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Presidential Inauguration, Election, Constitution, L6s Blog

“We are not enemies, but friends. We must not be enemies. Though passion may have strained it must not break our bonds of affection. The mystic chords of memory, stretching from every battlefield and patriot grave to every living heart and hearthstone all over this broad land, will yet swell the chorus of the Union, when again touched, as surely they will be, by the better angels of our nature.”

~Abraham Lincoln, Inaugural Address

Getting Past Presidential Politics

This election season created great divides amongst Americans. It was vicious and hateful. We won’t be past the emotions of the elections anytime soon, but we do have a great deal to be proud of as a nation. We peacefully transitioned power and set the example for other democracies to follow. There were no militias in the streets. No armed rebellions or insurrections prevented the new president from taking office. We followed the historical framework and tradition of the republic and inaugurated a new president.

Our republic demands of its citizens the peaceful transition of power. Inauguration Day is a day that opponents from all sides gather to witness the outgoing president hand over the power of the presidency to a new administration. To be sure, the framers did not envision the modern party system; the Constitution makes no mention of political parties. But they appreciated the need to moderate conflict between individuals and groups with strong political disagreements. As such, Article I, Section 4 and Article II, Section 1, call for elections that enable the peaceful transition of power between factions. With ratification, states and prospective candidates agreed to abide by those procedures. Despite harrowing moments when that commitment appeared to waver, our constitutional system has endured.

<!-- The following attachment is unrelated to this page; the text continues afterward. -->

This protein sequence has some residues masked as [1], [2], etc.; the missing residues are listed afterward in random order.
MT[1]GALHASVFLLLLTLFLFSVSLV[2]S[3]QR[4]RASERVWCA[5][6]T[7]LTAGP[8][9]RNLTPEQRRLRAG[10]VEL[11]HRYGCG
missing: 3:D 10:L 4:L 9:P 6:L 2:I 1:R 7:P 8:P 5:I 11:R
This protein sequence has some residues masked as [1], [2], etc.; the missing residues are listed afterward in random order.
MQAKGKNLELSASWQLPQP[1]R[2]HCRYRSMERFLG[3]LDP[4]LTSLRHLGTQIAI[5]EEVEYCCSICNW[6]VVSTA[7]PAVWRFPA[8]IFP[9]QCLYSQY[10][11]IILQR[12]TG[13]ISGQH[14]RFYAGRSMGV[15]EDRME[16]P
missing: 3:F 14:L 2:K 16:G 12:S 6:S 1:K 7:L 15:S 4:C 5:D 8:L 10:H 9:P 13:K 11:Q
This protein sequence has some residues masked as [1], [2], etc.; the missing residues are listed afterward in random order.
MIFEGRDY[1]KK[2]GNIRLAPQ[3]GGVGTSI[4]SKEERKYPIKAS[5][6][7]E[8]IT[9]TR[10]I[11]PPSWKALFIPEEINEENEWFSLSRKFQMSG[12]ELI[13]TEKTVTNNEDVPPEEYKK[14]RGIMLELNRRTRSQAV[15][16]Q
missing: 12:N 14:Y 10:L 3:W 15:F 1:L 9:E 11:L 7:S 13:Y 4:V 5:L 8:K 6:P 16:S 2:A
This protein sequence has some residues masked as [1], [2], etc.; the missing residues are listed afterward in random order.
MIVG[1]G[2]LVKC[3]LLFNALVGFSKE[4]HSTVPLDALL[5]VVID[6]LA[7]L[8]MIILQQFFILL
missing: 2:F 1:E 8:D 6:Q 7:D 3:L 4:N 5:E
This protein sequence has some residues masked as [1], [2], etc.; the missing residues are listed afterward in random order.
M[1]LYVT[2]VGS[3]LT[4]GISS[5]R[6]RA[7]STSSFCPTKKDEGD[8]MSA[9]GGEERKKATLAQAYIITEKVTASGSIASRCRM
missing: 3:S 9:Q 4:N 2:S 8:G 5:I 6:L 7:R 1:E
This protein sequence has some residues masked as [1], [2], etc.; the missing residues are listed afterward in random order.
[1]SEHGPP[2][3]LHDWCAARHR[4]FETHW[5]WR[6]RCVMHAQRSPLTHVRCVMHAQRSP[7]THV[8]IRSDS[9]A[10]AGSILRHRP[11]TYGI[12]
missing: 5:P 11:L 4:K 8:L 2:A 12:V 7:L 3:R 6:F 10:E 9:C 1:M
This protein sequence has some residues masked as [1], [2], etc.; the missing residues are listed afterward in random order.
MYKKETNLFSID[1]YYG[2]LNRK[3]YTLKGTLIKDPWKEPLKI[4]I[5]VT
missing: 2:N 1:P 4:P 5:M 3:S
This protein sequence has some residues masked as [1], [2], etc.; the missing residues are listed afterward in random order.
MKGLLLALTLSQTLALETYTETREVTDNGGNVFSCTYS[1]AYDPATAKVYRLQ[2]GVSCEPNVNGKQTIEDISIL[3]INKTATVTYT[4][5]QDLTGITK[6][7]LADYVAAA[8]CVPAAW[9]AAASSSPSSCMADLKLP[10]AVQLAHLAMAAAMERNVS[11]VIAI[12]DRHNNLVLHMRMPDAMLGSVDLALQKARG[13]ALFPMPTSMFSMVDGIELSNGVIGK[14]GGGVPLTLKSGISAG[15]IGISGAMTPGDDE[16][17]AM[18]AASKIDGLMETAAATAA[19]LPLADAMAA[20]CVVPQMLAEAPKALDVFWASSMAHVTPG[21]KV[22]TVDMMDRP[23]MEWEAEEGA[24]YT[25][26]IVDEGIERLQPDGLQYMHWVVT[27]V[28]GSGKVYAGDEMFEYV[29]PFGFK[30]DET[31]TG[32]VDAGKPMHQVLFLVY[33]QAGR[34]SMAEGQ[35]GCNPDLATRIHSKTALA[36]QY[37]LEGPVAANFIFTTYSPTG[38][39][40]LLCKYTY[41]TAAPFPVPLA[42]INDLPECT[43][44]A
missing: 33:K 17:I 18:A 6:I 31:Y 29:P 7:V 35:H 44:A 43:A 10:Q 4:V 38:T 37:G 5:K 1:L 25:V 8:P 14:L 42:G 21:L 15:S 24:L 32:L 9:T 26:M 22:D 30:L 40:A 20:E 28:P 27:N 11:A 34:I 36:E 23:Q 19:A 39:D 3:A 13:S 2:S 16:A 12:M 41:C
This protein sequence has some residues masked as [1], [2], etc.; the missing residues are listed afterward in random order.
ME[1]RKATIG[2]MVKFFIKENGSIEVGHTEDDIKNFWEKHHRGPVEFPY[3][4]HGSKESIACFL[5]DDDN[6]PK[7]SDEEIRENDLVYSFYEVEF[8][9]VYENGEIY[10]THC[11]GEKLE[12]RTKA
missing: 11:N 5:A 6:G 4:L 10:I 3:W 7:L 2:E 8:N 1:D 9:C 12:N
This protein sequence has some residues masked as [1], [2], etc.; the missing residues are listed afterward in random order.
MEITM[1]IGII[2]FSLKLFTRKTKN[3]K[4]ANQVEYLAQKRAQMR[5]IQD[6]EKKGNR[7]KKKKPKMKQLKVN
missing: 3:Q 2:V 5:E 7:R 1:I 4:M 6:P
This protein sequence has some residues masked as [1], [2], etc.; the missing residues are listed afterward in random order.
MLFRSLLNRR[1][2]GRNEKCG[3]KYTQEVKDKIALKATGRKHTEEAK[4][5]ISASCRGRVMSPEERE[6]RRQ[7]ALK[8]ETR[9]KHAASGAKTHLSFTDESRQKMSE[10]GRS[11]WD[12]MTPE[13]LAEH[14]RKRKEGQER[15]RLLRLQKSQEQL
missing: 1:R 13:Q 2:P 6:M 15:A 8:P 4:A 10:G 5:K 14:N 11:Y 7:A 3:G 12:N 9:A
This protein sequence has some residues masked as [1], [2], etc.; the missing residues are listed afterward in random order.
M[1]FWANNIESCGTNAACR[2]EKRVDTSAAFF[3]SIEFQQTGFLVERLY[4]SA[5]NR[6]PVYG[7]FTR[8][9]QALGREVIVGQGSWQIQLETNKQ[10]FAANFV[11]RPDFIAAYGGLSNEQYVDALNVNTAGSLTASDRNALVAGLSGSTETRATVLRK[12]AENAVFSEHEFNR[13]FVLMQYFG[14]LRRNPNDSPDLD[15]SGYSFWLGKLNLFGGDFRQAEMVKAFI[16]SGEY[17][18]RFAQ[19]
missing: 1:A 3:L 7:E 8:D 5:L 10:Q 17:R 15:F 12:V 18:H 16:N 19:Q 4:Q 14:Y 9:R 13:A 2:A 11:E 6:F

Celebrate the Republic and the Presidential Inauguration

Our republic stands in the framework our forefathers set into motion over two centuries ago. We must participate in our democratic process. That means each citizen must engage in peaceful discourse. Let your argument be heard through a peaceful practice of democracy.

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